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The James Wilson Foundation on Natural Rights and the American Founding

“The Supremes Ride the Spiral Down” — Prof. Hadley Arkes in Law & Liberty

In a recent essay published at Law & Liberty titled, “The Supremes Ride the Spiral Down,” Prof. Hadley Arkes laments the recent Supreme Court decision in Iancu v. Brunetti, in which the Court allowed a profane trademark for a streetwear company. Drawing on the great Scottish Enlightenment philosopher Thomas Reid, Prof. Arkes criticizes some justices for ruling against what their own “common sense” would suggest: that some speech can be reasonably judged vulgar or immoral. Jefferson and Adams read Reid with great respect. Our namesake James Wilson quoted Reid in the first case to elicit opinions from the new Supreme Court. Prof. Arkes proposes that reading a bit of Reid could have rescued the justices from unforced error in Iancu.

Some quotes from the piece:

” Virtually all of the justices writing separate opinions revealed their keen awareness of the further, corrosive damage in the culture that this decision was certain to license. Each one of them voiced the wish that Congress would replace the current law with a measure more narrowly focused to deal with vulgarity, obscenity, and lewdness. And yet, each one of them fell in line to strike down the law as it was, finding it too broadly phrased to cover things “immoral” and wrongful. So convinced they were that the law was too vague to be sustained that it somehow failed to count for them that the administrators applying the law applied it precisely as these justices would have wished.”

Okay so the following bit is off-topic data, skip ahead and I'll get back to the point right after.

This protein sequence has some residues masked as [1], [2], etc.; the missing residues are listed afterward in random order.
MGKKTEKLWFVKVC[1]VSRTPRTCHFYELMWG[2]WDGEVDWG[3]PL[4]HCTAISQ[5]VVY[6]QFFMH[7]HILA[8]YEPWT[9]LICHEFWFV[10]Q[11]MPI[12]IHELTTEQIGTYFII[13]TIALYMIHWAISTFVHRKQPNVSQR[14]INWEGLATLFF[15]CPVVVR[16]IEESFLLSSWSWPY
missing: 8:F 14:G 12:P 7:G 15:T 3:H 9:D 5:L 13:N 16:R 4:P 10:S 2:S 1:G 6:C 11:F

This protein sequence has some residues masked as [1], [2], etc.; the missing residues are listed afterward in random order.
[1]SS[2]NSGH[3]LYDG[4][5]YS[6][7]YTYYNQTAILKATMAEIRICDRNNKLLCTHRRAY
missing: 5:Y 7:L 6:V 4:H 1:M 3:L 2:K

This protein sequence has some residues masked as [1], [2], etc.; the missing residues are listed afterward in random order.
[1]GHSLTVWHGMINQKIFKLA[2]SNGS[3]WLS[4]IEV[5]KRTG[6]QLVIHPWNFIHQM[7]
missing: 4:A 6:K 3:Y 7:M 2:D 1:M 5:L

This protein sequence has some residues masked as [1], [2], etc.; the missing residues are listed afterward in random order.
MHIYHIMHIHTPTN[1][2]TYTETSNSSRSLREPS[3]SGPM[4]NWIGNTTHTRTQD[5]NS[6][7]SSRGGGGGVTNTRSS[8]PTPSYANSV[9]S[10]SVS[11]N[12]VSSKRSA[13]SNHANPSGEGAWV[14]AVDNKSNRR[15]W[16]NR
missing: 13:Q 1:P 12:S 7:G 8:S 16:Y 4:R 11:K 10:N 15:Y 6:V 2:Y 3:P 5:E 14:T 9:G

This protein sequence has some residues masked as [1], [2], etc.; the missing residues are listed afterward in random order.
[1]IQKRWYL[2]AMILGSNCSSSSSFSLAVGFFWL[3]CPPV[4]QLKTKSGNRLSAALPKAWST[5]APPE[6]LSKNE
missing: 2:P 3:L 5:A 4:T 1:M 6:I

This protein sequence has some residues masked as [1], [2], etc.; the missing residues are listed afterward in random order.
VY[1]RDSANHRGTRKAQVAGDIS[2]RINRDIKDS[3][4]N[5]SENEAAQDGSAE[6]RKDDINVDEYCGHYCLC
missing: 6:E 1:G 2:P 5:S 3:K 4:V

“We might imagine what Congress could do if it were asked to make more precise a statute that depended on terms such as “up” and “down.” I would suggest that this was essentially the problem that the justices, in Iancu, were asking the Congress to solve in this case, to deliver them from their moral perplexity.”

“But the deeper strength of the holding in Chaplinsky was that it relied on the common sense understandings that were accessible to ordinary people in their awareness of “ordinary language”—their awareness of how the words they heard and used were commonly understood. Human beings are by nature “moral agents” given to pronouncing judgments on matters of “right” and “wrong,” and so our common language will contain terms that carry the moral functions of praising and blaming, commending and condemning.”

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Law and liberty cannot rationally become the objects of our love, unless they first become the objects of our knowledge.
— James Wilson, Lectures on Law, 1790